Old Post 07-15-13 19:59 #
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Jayextee
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joe-ilya said:
You actually reload in doom , but that's only 1 weapon you reload , SSG. super shotgun. Why don't people mention this reload scene?


Probably because it's automatic and it isn't breaking the existing gameplay flow; it is part of that flow, same as the normal shotgun 'cocking' and the after-firing plasma rifle delay -- these things are consistent and part of the normal rhythm of gameplay, not an exception like manually reloading a weapon clip (that can be done at any time, thus disrupting normal firing).

I guess...? ;)

Old Post 07-15-13 20:02 #
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hex11
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For me there is a "sweet spot" in the amount of detail and pixelation that varies between games. For example, in the Might & Magic RPG series (not the strategy games), I prefer the art in 3-5 to anything before or after. Especially the character portraits in later games put me off (just have no interest in that kind of "realism"). Monkey Island series: I like the first two, and that's it. DOOM: vanilla engine only. Final Fantasy / Dragon Warrior series: NES versions (SNES FF versions look okay too, but never played. Later stuff: ugh). But I prefer the real (original) arcade versions of some games to their "downsized" computer/console ports, so it depends.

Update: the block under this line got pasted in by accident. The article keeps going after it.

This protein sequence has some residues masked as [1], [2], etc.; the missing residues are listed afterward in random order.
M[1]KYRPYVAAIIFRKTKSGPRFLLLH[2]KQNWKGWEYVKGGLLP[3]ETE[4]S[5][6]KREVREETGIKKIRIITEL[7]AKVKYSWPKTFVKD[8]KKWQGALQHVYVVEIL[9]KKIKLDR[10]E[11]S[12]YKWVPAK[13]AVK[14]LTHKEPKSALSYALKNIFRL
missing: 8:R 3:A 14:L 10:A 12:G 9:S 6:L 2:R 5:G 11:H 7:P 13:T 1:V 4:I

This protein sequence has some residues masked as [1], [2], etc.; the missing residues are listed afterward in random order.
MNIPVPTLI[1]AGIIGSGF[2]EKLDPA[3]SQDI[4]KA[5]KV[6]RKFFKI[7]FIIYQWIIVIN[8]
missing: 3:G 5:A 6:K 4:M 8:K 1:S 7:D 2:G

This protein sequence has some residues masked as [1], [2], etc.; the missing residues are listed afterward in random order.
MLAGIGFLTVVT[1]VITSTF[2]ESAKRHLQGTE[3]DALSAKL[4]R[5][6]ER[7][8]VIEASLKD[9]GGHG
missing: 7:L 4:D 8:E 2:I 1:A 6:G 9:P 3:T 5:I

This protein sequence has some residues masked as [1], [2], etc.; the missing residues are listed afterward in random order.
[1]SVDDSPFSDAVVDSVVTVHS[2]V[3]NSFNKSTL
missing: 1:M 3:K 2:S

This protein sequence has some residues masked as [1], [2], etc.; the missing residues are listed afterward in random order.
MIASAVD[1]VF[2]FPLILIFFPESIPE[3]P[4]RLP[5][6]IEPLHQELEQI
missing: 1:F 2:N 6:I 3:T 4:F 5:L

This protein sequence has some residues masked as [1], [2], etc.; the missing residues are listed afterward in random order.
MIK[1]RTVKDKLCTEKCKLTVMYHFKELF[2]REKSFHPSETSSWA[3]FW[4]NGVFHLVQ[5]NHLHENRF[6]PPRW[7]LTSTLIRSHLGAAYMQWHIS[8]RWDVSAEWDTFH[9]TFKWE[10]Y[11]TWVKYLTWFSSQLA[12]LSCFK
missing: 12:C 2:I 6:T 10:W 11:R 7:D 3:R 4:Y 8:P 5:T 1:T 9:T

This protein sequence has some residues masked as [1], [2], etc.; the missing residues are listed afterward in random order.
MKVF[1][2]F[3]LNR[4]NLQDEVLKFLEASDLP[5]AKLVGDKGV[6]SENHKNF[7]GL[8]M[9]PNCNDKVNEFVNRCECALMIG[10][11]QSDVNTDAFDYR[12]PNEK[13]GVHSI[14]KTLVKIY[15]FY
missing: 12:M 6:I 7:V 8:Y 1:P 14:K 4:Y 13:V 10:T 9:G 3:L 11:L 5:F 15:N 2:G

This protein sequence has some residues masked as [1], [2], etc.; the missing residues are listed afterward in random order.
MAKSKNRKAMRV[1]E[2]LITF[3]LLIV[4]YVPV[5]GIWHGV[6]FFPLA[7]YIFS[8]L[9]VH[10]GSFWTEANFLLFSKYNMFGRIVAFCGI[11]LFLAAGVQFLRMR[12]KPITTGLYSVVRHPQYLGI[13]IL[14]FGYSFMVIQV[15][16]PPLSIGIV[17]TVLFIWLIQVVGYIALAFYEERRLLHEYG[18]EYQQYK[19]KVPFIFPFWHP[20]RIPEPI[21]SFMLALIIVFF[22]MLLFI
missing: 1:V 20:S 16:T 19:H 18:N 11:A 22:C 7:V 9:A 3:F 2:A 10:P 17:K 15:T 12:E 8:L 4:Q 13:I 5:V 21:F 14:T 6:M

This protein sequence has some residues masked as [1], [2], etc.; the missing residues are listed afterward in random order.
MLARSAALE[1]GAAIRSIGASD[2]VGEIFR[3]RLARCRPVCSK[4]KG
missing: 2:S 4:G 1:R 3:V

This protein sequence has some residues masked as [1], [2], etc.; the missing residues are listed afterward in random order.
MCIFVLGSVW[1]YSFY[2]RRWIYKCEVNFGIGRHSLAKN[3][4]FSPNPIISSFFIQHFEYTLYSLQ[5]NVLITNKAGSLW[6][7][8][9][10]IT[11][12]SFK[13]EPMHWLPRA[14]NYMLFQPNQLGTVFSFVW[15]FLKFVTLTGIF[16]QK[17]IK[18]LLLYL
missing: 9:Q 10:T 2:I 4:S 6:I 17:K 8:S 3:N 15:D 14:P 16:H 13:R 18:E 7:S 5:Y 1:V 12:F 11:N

Old Post 07-15-13 20:40 #
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Graf Zahl
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DooM_RO said: